Sunday, February 15, 2009

More top films: #15 -11

Yesterday I began posting my top 20 films of 2008 to this blog. Now, the countdown continues:

15. Hancock
Totally entertaining. In a year bloated with superhero movies this one poked fun at them while also providing a popcorn fun flick. It was fun to see these actors (Will Smith, Charlize Theron, Jason Bateman) in such a fun movie, but under the surface throughout are some questions about personal responsibility and relationships. The first (only?) summer movie I enjoyed.

14. Milk
So it was a little tiny bit predictable, not because one knows how the story of Harvey Milk ended in real life, but predictable in the sense that you know what the filmmaker is going to do next to elicit the next required emotion. OK, dramatic struggle, check. Galvanizing moment, check. Time for an interpersonal relationship upheaval, good, next? That sort of thing. But, Sean Penn and many others were fantastic in their performances. Let me just say (and this won't be the first time you hear it!) that Josh Brolin is one of the best things we've got going on in cinema right now. If you were a teacher and this film were a student's assignment, you'd just have to give it an A, because it did everything just right, very well. But you couldn't quite give it an A+; it just misses that something special to make it spectacular. That said, I'm pretty sure that many people who have given zero thought in their lives to political struggle, being galvanized, and interpersonal upheaval, let alone the gay rights movement, just might be blown away by all it teaches them. Note to all newcomers to enlightenment: welcome, we've been waiting for you.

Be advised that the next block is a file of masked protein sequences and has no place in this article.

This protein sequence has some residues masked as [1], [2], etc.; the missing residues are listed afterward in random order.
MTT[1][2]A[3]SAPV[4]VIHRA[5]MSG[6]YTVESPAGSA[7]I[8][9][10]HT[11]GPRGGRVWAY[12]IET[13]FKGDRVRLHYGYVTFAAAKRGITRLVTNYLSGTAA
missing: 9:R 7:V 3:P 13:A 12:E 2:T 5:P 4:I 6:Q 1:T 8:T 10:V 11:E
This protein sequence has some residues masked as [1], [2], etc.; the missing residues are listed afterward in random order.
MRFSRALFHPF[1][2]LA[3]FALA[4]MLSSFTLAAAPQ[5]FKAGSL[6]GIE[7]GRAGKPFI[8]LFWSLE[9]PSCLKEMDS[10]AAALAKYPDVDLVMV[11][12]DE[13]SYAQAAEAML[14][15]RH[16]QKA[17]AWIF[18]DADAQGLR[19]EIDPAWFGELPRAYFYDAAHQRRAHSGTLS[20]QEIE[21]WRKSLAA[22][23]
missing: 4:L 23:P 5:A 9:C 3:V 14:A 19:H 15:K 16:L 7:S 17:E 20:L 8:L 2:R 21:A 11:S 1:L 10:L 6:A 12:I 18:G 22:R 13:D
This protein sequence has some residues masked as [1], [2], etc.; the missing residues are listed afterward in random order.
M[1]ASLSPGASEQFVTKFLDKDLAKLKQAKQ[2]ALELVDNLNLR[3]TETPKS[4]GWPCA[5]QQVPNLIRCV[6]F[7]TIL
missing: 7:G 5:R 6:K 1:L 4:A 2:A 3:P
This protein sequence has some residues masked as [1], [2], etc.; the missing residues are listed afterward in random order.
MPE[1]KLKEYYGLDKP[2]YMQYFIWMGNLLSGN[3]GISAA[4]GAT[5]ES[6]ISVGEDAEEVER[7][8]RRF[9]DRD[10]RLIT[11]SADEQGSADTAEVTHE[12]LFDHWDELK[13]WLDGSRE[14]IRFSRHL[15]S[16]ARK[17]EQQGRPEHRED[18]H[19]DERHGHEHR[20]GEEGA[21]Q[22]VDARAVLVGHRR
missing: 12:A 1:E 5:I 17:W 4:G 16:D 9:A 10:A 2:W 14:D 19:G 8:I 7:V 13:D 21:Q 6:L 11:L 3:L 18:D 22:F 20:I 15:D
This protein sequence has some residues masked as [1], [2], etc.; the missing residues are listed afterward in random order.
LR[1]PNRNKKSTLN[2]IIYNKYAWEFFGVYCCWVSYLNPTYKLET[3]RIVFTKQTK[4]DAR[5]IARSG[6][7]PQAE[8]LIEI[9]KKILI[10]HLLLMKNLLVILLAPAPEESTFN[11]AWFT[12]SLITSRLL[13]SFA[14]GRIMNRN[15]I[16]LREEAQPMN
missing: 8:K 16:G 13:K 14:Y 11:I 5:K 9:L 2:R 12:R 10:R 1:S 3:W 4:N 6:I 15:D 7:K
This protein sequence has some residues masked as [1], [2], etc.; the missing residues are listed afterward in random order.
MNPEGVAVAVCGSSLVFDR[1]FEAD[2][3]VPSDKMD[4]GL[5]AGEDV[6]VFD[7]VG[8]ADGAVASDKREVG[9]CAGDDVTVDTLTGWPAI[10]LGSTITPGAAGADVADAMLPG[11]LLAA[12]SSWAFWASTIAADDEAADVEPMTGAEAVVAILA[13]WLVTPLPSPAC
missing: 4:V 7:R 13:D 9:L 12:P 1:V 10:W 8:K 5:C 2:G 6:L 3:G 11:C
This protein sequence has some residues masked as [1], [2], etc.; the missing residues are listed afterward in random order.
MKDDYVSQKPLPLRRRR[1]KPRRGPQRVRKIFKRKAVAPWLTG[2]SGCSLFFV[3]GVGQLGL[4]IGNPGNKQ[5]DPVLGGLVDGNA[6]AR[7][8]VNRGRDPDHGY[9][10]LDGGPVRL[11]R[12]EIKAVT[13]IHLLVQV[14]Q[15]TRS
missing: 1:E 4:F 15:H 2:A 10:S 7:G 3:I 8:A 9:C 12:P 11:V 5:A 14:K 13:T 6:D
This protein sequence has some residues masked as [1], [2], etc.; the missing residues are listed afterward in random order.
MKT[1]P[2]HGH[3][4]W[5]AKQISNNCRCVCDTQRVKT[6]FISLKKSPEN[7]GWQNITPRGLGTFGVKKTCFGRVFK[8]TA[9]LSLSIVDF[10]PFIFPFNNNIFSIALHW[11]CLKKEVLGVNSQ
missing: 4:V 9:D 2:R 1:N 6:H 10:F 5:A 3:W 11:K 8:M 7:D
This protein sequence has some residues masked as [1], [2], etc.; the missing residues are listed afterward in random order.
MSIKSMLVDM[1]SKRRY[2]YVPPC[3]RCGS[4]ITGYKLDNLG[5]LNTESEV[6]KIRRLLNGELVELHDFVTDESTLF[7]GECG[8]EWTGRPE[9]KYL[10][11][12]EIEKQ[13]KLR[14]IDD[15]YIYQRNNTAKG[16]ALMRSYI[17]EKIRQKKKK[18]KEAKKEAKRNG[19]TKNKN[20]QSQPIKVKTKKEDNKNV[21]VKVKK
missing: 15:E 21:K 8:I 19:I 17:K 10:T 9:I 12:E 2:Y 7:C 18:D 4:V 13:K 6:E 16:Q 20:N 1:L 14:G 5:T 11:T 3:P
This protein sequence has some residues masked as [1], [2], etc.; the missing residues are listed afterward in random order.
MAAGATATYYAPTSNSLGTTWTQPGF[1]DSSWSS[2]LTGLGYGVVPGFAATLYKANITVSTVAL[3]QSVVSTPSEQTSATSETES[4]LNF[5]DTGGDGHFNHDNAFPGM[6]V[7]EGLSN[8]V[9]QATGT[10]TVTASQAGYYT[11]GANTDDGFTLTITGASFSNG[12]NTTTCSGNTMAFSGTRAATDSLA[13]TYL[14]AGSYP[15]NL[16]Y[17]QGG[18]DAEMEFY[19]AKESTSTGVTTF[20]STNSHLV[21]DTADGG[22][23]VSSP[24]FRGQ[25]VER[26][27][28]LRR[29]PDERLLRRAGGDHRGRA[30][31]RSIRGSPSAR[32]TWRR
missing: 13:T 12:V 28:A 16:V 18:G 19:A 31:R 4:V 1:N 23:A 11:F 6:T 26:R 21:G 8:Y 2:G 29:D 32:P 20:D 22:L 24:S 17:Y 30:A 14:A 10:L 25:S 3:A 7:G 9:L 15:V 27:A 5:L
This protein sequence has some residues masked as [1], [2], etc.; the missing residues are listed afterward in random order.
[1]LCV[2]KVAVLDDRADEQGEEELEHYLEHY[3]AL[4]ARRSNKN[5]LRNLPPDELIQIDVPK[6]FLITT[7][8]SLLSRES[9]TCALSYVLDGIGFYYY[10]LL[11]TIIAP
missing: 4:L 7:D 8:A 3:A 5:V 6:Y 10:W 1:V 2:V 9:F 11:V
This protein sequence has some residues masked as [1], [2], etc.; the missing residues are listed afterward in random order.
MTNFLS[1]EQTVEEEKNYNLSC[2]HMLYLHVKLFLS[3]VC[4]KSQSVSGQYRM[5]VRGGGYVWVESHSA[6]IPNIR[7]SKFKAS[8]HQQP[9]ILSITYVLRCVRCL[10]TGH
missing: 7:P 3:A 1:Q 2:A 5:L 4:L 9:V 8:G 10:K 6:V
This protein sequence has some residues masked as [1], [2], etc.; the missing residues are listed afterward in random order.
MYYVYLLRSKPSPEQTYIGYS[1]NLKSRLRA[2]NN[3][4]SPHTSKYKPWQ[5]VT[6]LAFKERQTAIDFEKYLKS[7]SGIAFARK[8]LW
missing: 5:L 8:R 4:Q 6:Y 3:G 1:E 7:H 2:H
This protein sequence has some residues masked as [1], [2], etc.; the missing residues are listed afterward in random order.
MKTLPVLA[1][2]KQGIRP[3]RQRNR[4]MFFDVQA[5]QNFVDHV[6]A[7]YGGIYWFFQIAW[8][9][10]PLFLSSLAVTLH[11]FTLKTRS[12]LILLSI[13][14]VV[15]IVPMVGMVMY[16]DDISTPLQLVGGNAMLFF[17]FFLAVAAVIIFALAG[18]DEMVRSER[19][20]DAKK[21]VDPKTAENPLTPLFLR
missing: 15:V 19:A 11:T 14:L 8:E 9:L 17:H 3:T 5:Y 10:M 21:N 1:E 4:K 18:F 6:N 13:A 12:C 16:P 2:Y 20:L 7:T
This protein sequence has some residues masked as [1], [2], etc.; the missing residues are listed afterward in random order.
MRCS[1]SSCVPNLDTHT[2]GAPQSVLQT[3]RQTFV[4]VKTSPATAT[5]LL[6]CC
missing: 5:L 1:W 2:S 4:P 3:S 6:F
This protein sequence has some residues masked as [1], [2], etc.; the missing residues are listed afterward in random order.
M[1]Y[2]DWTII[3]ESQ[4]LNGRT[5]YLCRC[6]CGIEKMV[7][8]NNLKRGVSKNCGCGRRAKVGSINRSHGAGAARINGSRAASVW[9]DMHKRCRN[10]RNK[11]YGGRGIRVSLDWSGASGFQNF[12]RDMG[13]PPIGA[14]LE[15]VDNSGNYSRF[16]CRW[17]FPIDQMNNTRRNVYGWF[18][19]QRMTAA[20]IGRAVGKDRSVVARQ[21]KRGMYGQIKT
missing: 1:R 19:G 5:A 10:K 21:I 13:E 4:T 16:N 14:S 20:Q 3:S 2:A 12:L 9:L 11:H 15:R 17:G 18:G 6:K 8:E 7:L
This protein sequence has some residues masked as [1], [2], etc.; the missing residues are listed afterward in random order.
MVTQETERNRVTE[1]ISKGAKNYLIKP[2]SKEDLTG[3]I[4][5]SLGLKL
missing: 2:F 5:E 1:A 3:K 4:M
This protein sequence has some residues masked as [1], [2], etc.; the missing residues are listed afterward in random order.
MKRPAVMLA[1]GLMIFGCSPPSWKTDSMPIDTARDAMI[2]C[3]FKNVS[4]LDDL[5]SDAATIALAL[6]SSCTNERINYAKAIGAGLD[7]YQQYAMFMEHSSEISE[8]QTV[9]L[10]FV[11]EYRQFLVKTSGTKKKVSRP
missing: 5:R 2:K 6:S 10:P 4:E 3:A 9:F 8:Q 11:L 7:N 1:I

13. Rachel Getting Married
Ahh, my favorite number, lucky 13, for a very unlucky anti-heroine played by Anne Hathaway, sprung from rehab to be at her sister's wedding. I rather enjoyed this whole thing, and I like how Jonathan Demme put it together. I'm not gonna lie: I had to find out what he's actually done between The Silence of the Lambs and now. Turns out, a few things! Guess I didn't quite realize he directed Philadelphia -- sorry, buddy, caught up in the mesmerizing Tom Hanks hullabaloo that year! Anyway, this film couldn't be more different plotwise from ol' Hannibal the Cannibal, but there is all kinds of good stuff going on here, too: fragile family ties stretched to their snapping points, realistic portrayal of the aftermath of addiction, and a pile of characters who drift in and out and you don't necessarily know why they are there or how important they are going to be, just like in life. I love films with great scripts and performances that let you sort of luxuriate in the visuals while still making you think. When quirky or dark dramas try to do that they tend to be either really good or horrid. This was really good!

12. Man on Wire
If you missed this gem about the tightrope walker who managed to dance on the air between the World Trade Center twin towers back in the 1970s when they still existed, you have missed an exhilarating couple of hours, and a whole mess of things to ponder about life and the way we pursue our dreams. Makes you laugh, makes you think, makes you wonder of what other unimaginable feats we are capable.

11. Che
Soderbergh. Benicio. Che! Cuba! Any one of those things could draw me to a film, but all together in one giant four-hour-plus epic? I was so there. The Cuba parts thrilled me, of course, but the whole thing was a grand cinematic construction and Benico del Toro honestly becomes Che so thoroughly. It was politically profound and gorgeous. I could have watched four more hours of this, easily.

Tomorrow, it's onto the top 10!

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